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Favorite ThisQuartus Saul: Smash! Review

Published: November 29, 2012
By Charlotte Horton

“Fierce mechanical synths underlying scintillating melodic licks mixing with a ferocious dose of supernatural energy is one way to describe Quartus Saul.” D. Gilbert Miller birthed the alias in 2009 when he began mixing dubstep with the sound of his earlier work within drum n’ bass, and French house. Quartus Saul may only have 10,000 followers on Facebook, and may not break 1000 followers on his Twitter, but his new album Smash! may change that as it highlights his talents of not only the EDM genre, but of a conscious awareness with the music itself. His sound is progressive and this album shows his listeners and fans just how talented he is when manipulating and trying new things within the EDM spectrum.

The EP begins with “Arrival,” an intro song that sounds exactly like what you’d expect. With euphoric and light vocals, the first song prepares the listeners for the rest of the musical journey that will follow.

“Smash!,” the album’s title track is a rollercoaster of slow builds and a fast collection of dips, making you want to get up and dance along. The original mix provides a solid base other artists will enjoy remixing later on. The album provides a Teknian and Twitch remix and a bonus remix from Tetrix Bass. The Teknian remix starts off with a very 80’s rock sound and then leads into a dirtier, glitchier version of the original. The remix’s tone is softer, and the beat is slower, leading into a surprising addition of a guitar not present in the original. The Twitch remix of “Smash!” is perfected for live shows, and the Tetrix Bass remix has a much darker and harder sound to it.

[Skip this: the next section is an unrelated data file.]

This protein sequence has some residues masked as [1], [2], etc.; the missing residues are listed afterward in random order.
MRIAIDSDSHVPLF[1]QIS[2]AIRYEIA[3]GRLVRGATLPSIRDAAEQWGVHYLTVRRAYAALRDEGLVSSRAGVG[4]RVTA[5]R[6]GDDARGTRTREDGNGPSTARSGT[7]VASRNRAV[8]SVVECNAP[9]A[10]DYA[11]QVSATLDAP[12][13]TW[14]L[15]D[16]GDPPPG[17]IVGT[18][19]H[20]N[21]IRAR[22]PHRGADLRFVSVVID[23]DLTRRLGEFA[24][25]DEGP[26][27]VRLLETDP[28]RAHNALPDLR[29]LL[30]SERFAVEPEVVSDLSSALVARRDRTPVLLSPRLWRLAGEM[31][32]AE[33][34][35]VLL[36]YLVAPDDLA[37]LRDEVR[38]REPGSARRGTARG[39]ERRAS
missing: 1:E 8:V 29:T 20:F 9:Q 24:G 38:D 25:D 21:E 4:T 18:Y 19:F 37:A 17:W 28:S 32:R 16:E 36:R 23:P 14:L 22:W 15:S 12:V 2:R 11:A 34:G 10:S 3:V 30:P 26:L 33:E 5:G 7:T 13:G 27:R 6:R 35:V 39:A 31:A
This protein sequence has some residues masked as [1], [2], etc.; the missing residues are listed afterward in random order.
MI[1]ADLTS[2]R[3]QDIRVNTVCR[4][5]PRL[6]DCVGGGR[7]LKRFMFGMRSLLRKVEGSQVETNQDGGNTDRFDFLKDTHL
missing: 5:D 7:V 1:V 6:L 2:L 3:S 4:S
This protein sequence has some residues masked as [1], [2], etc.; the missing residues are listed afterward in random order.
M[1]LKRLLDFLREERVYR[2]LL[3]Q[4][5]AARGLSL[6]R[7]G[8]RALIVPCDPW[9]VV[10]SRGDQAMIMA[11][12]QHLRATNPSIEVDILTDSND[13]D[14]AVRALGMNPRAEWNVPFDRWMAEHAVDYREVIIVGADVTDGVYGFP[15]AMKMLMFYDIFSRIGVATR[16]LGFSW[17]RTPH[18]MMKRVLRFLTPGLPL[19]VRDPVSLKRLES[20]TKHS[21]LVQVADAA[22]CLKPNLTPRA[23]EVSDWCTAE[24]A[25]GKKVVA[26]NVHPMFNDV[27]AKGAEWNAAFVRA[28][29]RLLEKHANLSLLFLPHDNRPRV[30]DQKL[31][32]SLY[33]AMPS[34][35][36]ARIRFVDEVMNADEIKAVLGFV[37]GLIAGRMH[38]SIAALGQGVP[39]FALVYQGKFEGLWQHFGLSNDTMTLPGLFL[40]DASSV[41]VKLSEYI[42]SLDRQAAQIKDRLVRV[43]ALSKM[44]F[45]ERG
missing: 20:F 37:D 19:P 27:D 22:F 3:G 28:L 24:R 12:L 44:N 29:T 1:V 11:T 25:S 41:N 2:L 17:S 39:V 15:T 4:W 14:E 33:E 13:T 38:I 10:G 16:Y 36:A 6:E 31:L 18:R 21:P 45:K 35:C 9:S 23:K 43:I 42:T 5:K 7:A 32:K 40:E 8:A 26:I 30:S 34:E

“Another Radio Song” featuring JACQ will be a favorite with its poppy undertones and catchy vocals. The song will be memorable whether when listening to the album straight through, on the radio, and especially live. The title couldn’t be any more point blank with the sound of the song. The Rocket Pimp remix of the song featured on the EP stays true to the songs original catchiness, but takes the entire sound a few octaves down giving it a much heavier feel.

“Smashed (Part Two)” is Quatrus Saul’s opportunity to have fun with his already successfully sounding feature song. He doesn’t get too different with his changes and manipulations of the piece, but takes a cue from Deadmau5’s “Moar Ghosts and Stuff” by only perfecting the original with bigger drops, more defined vocals, and a subtle tonal change.

The last song, but certainly not least, “Like Taking Pills,” is an homage to the rest of the EP, mixing together poppy, uppity undertones with dubstep. The song is a good mixture of everything the album features.

Certainly Quartus Saul will only find more fame and popularity with the drop of this  album. It’s only time until he will be headlining big festivals and setting a stronger presence within the EDM community.

Tags: Drum and BassDubstepElectro